Unexploded landmines are responsible for the deaths of 15-20,000 people every year, and currently contaminate 78 countries worldwide. Nagorno Karabakh, a landlocked, mountainous region in South Caucasus, Eastern Europe, has one of the highest per capita incidences of landmine accidents in the world, and a third of the victims are children. Eva Clifford, former online writer at BJP, spent a week with the world’s largest mine clearance organisation, HALO, and their first female demining team in Nagorno Karabakh. Since employing its first female demining team in 2015, HALO now employs 11 women, with more undergoing training this year.
In July 2016, Diamond Reynolds’ partner was shot dead by a police officer during a traffic-stop in Minnesota. Reynolds used Facebook Live to broadcast the moments after the shooting, creating a video that became widely circulated, amassing over six million views, and which was also played to a jury as evidence in June 2017 – in a court case which saw the officer acquitted of all charges. In November 2016, Thompson invited Reynolds to collaborate on a project that would portray her in a different way to the original, publicly-consumed image. The resulting 35mm film, autoportrait, shows Reynolds apparently deep in thought and seemingly unaware of the camera, and is presented as a large-scale installation without a soundtrack. First exhibited in London’s Chisenhale Gallery in 2017, it’s been picked out of the winner of the £30,000 Deutsche Börse Photography Foundation Prize 2018, over the three other shortlisted artists – Mathieu Asselin, Rafal Milach, and Batia Suter.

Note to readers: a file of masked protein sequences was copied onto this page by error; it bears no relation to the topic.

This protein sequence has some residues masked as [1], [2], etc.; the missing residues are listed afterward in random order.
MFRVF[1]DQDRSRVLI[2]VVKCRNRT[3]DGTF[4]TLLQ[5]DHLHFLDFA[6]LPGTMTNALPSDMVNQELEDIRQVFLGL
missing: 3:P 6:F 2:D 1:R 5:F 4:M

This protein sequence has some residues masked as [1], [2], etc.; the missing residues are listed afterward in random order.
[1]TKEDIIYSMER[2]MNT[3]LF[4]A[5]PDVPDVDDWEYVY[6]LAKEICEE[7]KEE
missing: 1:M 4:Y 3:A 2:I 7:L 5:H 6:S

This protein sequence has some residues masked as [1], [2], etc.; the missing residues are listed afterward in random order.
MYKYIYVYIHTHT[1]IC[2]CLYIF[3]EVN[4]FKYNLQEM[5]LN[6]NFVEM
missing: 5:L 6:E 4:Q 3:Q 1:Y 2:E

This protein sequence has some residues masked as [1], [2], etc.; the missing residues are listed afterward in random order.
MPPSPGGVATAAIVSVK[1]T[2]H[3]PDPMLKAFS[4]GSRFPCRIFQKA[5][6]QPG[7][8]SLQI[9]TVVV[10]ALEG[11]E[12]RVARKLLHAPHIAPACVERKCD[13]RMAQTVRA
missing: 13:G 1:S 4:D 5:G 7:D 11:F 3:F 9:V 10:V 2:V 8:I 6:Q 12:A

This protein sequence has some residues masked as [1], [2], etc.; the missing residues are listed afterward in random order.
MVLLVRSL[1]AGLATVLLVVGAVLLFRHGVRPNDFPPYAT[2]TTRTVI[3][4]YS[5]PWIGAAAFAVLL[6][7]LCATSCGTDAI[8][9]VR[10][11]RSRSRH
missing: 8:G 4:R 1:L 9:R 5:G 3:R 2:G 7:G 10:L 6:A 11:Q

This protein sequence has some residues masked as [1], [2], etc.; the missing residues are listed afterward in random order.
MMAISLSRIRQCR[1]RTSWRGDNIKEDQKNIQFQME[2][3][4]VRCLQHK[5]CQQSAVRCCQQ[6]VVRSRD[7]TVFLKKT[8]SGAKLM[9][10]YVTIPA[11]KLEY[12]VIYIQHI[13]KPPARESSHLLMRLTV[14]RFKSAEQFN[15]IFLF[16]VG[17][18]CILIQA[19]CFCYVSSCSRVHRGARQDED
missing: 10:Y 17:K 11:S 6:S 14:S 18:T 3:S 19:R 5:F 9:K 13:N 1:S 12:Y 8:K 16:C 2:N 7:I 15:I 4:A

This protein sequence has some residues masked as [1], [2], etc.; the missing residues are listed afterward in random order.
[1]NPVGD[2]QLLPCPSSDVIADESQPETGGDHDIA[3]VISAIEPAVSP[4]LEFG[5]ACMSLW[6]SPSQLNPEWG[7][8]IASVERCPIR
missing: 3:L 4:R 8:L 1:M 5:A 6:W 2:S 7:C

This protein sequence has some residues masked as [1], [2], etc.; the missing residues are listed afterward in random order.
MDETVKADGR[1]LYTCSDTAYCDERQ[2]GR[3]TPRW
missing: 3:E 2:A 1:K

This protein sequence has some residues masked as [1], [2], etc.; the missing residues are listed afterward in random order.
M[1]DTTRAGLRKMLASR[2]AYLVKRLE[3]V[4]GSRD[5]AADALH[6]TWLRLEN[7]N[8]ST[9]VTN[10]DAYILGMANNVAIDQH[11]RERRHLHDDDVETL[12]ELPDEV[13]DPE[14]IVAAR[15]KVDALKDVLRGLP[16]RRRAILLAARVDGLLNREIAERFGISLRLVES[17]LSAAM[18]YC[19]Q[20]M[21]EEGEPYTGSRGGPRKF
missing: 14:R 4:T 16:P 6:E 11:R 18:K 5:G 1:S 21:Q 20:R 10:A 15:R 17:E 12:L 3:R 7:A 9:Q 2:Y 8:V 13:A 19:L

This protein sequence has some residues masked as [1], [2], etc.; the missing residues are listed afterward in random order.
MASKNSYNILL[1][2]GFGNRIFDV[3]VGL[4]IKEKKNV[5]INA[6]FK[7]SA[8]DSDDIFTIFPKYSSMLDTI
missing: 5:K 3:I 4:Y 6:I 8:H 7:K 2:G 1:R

Postcards from Copenhagen invited three photographers – Marco Kesseler, Peter Holliday and Laura Stevens – to travel to Copenhagen over a long weekend and create a new body of work inspired by the Danish capital. Here, we publish the second in the series. “Copenhagen is one of the few cities in the world where you can build and test rockets in a car park.” Peter Holliday is referring to a stretch of tarmac situated on the northern tip of Amager East, an island neighbourhood just a short bike ride away from central Copenhagen. This vast industrial area is the perfect setting for artists’ studios; its close proximity to the water makes it an ideal place to launch rockets. Copenhagen Suborbitals, the world’s only amateur space programme, has been based in the area since its founding in 2008. Funded solely by donations from space and rocket enthusiasts around the world, to date, the organisation has launched four home-built rockets and space capsules from a ship in the Baltic Sea. Its ultimate aim? To fly an amateur astronaut into …